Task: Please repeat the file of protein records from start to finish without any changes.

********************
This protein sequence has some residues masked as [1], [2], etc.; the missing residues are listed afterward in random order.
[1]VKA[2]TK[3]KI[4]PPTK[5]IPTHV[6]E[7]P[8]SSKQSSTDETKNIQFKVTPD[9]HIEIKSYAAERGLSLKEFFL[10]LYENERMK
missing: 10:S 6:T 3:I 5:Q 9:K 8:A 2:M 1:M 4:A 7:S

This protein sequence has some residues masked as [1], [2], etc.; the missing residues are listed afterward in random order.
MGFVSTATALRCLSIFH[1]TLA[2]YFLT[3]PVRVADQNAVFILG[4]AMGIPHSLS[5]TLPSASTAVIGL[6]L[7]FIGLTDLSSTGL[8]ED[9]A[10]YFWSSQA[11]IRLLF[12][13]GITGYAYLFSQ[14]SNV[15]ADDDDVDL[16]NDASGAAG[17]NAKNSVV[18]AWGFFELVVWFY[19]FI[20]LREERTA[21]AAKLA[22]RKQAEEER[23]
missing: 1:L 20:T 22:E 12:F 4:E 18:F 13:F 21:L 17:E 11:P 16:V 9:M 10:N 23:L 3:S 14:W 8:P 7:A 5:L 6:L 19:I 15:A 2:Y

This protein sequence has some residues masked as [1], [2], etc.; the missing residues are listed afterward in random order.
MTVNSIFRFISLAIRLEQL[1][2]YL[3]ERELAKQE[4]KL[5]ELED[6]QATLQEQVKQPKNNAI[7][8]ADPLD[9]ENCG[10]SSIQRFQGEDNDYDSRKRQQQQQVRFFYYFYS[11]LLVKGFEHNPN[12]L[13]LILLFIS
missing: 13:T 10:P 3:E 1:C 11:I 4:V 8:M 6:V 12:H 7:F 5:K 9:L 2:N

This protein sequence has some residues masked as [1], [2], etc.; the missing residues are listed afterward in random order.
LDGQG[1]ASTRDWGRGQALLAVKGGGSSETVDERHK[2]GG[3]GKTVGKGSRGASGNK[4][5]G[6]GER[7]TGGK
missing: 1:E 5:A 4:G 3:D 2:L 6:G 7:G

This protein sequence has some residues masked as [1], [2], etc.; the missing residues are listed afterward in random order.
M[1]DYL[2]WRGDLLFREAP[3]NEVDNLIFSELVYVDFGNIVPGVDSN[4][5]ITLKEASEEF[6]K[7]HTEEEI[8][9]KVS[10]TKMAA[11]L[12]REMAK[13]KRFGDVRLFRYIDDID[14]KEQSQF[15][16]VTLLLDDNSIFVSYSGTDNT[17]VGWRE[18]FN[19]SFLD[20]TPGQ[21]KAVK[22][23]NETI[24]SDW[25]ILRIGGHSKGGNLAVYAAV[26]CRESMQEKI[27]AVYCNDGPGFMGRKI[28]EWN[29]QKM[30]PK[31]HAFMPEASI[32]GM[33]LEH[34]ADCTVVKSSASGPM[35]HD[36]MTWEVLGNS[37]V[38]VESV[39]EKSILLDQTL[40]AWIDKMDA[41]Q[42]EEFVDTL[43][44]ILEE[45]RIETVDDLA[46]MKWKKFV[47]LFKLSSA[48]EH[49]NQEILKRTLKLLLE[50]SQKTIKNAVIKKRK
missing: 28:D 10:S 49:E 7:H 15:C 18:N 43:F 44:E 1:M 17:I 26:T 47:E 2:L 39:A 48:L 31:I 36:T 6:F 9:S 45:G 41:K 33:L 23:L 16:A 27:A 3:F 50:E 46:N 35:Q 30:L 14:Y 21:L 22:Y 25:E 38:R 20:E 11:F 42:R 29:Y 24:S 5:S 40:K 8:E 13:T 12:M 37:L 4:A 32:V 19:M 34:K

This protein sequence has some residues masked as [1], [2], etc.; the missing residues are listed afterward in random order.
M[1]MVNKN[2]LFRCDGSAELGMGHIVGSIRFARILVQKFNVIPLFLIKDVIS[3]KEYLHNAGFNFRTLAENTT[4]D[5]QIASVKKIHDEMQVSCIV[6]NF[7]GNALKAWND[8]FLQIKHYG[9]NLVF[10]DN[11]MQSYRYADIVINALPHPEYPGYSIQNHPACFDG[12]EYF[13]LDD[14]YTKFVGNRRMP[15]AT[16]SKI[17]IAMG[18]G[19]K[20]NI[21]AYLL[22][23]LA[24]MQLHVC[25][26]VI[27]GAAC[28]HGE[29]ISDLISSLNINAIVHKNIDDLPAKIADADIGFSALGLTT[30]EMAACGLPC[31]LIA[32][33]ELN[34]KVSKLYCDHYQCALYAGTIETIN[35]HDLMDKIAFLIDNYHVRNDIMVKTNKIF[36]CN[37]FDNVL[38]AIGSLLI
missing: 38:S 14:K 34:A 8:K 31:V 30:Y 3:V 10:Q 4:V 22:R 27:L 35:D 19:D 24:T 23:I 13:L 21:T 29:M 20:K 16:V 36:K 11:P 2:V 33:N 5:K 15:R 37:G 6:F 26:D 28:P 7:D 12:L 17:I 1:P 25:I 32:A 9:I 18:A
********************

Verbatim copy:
This protein sequence has some residues masked as [1], [2], etc.; the missing residues are listed afterward in random order.
[1]VKA[2]TK[3]KI[4]PPTK[5]IPTHV[6]E[7]P[8]SSKQSSTDETKNIQFKVTPD[9]HIEIKSYAAERGLSLKEFFL[10]LYENERMK
missing: 10:S 6:T 3:I 5:Q 9:K 8:A 2:M 1:M 4:A 7:S

This protein sequence has some residues masked as [1], [2], etc.; the missing residues are listed afterward in random order.
MGFVSTATALRCLSIFH[1]TLA[2]YFLT[3]PVRVADQNAVFILG[4]AMGIPHSLS[5]TLPSASTAVIGL[6]L[7]FIGLTDLSSTGL[8]ED[9]A[10]YFWSSQA[11]IRLLF[12][13]GITGYAYLFSQ[14]SNV[15]ADDDDVDL[16]NDASGAAG[17]NAKNSVV[18]AWGFFELVVWFY[19]FI[20]LREERTA[21]AAKLA[22]RKQAEEER[23]
missing: 1:L 20:T 22:E 12:F 4:E 18:F 13:F 21:L 17:E 11:P 16:V 9:M 10:N 23:L 3:S 14:W 8:P 7:A 5:L 6:L 19:I 15:A 2:Y

This protein sequence has some residues masked as [1], [2], etc.; the missing residues are listed afterward in random order.
MTVNSIFRFISLAIRLEQL[1][2]YL[3]ERELAKQE[4]KL[5]ELED[6]QATLQEQVKQPKNNAI[7][8]ADPLD[9]ENCG[10]SSIQRFQGEDNDYDSRKRQQQQQVRFFYYFYS[11]LLVKGFEHNPN[12]L[13]LILLFIS
missing: 13:T 10:P 3:E 1:C 11:I 4:V 8:M 6:V 12:H 7:F 5:K 9:L 2:N

This protein sequence has some residues masked as [1], [2], etc.; the missing residues are listed afterward in random order.
LDGQG[1]ASTRDWGRGQALLAVKGGGSSETVDERHK[2]GG[3]GKTVGKGSRGASGNK[4][5]G[6]GER[7]TGGK
missing: 1:E 5:A 4:G 3:D 2:L 6:G 7:G

This protein sequence has some residues masked as [1], [2], etc.; the missing residues are listed afterward in random order.
M[1]DYL[2]WRGDLLFREAP[3]NEVDNLIFSELVYVDFGNIVPGVDSN[4][5]ITLKEASEEF[6]K[7]HTEEEI[8][9]KVS[10]TKMAA[11]L[12]REMAK[13]KRFGDVRLFRYIDDID[14]KEQSQF[15][16]VTLLLDDNSIFVSYSGTDNT[17]VGWRE[18]FN[19]SFLD[20]TPGQ[21]KAVK[22][23]NETI[24]SDW[25]ILRIGGHSKGGNLAVYAAV[26]CRESMQEKI[27]AVYCNDGPGFMGRKI[28]EWN[29]QKM[30]PK[31]HAFMPEASI[32]GM[33]LEH[34]ADCTVVKSSASGPM[35]HD[36]MTWEVLGNS[37]V[38]VESV[39]EKSILLDQTL[40]AWIDKMDA[41]Q[42]EEFVDTL[43][44]ILEE[45]RIETVDDLA[46]MKWKKFV[47]LFKLSSA[48]EH[49]NQEILKRTLKLLLE[50]SQKTIKNAVIKKRK
missing: 28:D 10:S 49:E 7:H 15:C 18:N 43:F 44:E 1:M 17:I 26:T 47:E 2:L 39:A 48:L 31:I 36:T 6:F 9:S 45:G 41:K 33:L 23:L 16:A 27:A 3:F 50:E 46:N 35:Q 30:L 14:Y 21:L 22:Y 25:E 38:R 20:E 11:F 42:R 29:Y 24:S 5:S 40:K 8:E 13:T 12:M 37:L 4:A 32:V 19:M 34:K

This protein sequence has some residues masked as [1], [2], etc.; the missing residues are listed afterward in random order.
M[1]MVNKN[2]LFRCDGSAELGMGHIVGSIRFARILVQKFNVIPLFLIKDVIS[3]KEYLHNAGFNFRTLAENTT[4]D[5]QIASVKKIHDEMQVSCIV[6]NF[7]GNALKAWND[8]FLQIKHYG[9]NLVF[10]DN[11]MQSYRYADIVINALPHPEYPGYSIQNHPACFDG[12]EYF[13]LDD[14]YTKFVGNRRMP[15]AT[16]SKI[17]IAMG[18]G[19]K[20]NI[21]AYLL[22][23]LA[24]MQLHVC[25][26]VI[27]GAAC[28]HGE[29]ISDLISSLNINAIVHKNIDDLPAKIADADIGFSALGLTT[30]EMAACGLPC[31]LIA[32][33]ELN[34]KVSKLYCDHYQCALYAGTIETIN[35]HDLMDKIAFLIDNYHVRNDIMVKTNKIF[36]CN[37]FDNVL[38]AIGSLLI
missing: 38:S 14:K 34:A 8:K 31:V 30:Y 3:V 10:Q 4:V 22:R 27:L 35:D 19:D 24:T 23:I 13:L 21:T 29:M 20:K 16:V 36:K 11:P 2:V 33:N 5:K 15:R 37:G 6:F 26:D 28:P 7:D 12:L 17:I 1:P 25:I 32:A 9:I 18:A